19 November 2019
British Red Cross calls for change in the law to improve response when emergencies or disasters strike
The British Red Cross is calling for the law to be updated to give individuals and communities more say in how they are treated and the support they get in an emergency.
Currently emergency services, government bodies and councils, who together are responsible for planning for emergencies, aren’t legally bound to involve voluntary and community groups. As a result, local knowledge about needs, vulnerabilities and sensitivities may not always be known or taken into consideration.
In its latest report, People power in emergencies, the charity looks at how far local resilience forums, which lead local council emergency planning, factor in the knowledge, skills and capacities of the voluntary and community sector.
It reveals that collaboration is variable, meaning responses to emergencies tend to focus chiefly on ‘command and control’ mechanisms, which of course are important. At the same time, this can mean missed opportunities to mobilise people power encouraging communities to build their resilience and support their recovery from within. The report highlights the very different needs of individuals, and how those needs can best be met.
One of the report’s key recommendations is for an urgent review of the 2004 Civil Contingencies Act. The British Red Cross is calling on whoever wins the election to update the Act to enshrine in law the role of the voluntary and community sector in emergencies.
Other recommendations in the report include:
- A ‘people at the heart of planning’ checklist for local resilience forums, produced by the British Red Cross, and championed by the recently formed voluntary and community sector Emergencies Partnership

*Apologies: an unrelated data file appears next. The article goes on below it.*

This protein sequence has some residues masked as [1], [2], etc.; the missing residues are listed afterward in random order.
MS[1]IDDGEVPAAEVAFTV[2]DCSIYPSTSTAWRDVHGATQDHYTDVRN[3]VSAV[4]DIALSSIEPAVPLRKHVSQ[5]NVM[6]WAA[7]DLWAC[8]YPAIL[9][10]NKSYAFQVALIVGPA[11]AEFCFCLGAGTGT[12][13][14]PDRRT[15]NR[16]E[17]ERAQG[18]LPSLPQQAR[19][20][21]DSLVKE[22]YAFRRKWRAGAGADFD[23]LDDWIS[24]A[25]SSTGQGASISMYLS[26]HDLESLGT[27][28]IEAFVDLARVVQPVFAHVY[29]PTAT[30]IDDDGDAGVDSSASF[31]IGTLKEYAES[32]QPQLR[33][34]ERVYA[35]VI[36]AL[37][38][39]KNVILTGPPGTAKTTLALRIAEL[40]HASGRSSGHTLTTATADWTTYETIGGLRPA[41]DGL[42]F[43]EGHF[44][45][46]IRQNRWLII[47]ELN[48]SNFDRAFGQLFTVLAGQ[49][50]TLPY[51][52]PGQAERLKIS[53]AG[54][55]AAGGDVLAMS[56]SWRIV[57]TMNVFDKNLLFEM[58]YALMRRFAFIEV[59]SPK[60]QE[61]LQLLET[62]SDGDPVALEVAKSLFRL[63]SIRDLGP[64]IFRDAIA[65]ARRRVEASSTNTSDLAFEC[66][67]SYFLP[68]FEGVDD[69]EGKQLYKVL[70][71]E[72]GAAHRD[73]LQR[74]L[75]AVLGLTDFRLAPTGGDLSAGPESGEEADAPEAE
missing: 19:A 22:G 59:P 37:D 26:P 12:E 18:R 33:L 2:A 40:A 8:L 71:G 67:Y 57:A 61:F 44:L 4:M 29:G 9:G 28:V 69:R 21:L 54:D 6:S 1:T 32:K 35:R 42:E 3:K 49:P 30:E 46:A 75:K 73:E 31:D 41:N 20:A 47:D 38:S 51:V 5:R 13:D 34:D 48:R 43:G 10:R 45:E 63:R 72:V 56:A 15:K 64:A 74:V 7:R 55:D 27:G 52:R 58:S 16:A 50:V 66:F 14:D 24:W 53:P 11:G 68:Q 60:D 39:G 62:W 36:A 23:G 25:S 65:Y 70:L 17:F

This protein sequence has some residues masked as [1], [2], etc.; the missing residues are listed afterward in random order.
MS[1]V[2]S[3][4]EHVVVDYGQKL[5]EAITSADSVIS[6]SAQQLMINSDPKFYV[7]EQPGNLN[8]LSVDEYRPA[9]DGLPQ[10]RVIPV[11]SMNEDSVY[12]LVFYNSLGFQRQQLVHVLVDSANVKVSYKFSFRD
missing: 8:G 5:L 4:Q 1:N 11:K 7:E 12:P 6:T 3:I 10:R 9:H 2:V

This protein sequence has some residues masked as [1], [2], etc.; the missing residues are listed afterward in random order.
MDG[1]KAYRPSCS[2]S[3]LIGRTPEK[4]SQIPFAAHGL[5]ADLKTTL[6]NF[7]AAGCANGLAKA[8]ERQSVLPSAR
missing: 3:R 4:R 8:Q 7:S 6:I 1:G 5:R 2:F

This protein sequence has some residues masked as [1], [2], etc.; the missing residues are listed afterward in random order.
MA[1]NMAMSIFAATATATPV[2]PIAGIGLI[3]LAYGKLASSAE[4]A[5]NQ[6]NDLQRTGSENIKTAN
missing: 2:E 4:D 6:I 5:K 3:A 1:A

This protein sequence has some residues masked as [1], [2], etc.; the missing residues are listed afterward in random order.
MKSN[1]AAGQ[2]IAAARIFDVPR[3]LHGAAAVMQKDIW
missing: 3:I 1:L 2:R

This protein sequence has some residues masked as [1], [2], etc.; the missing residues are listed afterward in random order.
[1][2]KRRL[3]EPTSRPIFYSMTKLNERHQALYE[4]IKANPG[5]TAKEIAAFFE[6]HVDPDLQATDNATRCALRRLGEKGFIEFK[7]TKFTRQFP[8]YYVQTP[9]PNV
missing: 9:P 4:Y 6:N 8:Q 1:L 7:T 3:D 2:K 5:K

- A further amendment to the Civil Contingencies Act, Regulations and Guidance to require local resilience forums, in partnership with the voluntary and community sector, to plan what the report calls a more ‘person-centred’ approach to preparing for and dealing with disasters and emergencies.
Previous research by the British Red Cross has shown how involving grassroots organisations in responding to emergencies ensures people and communities feel listened to and more empowered and in the face of disaster. As every individual will react differently, it is unrealistic to ask councils and emergency services to adopt a ‘one size fits all’ approach.
The British Red Cross is calling on local authorities and the voluntary and community sector to work with it on the report’s recommendations, and to see the law amended urgently.
British Red Cross CEO Mike Adamson said: "Our own response to the recent floods across Yorkshire and the Midlands has shown the value we bring, whether welcoming people who've been flooded out of their home into rest centres, or supporting fire and rescue to distribute sandbags. This is about showing how we complement the work of our partners.
“It’s also about giving a voice to those affected by emergencies and highlighting local challenges, sensitivities and opportunities to help people survive and recover better.
“It's people and communities who know best what their needs are and how they want them addressed. They are the experts in who may be seriously ill, have a disability or mobility issue, or face difficulties because of language barriers, poverty, immigration status or anything else. By listening harder and tapping into that resource, people will have the best possible chance of survival and recovery.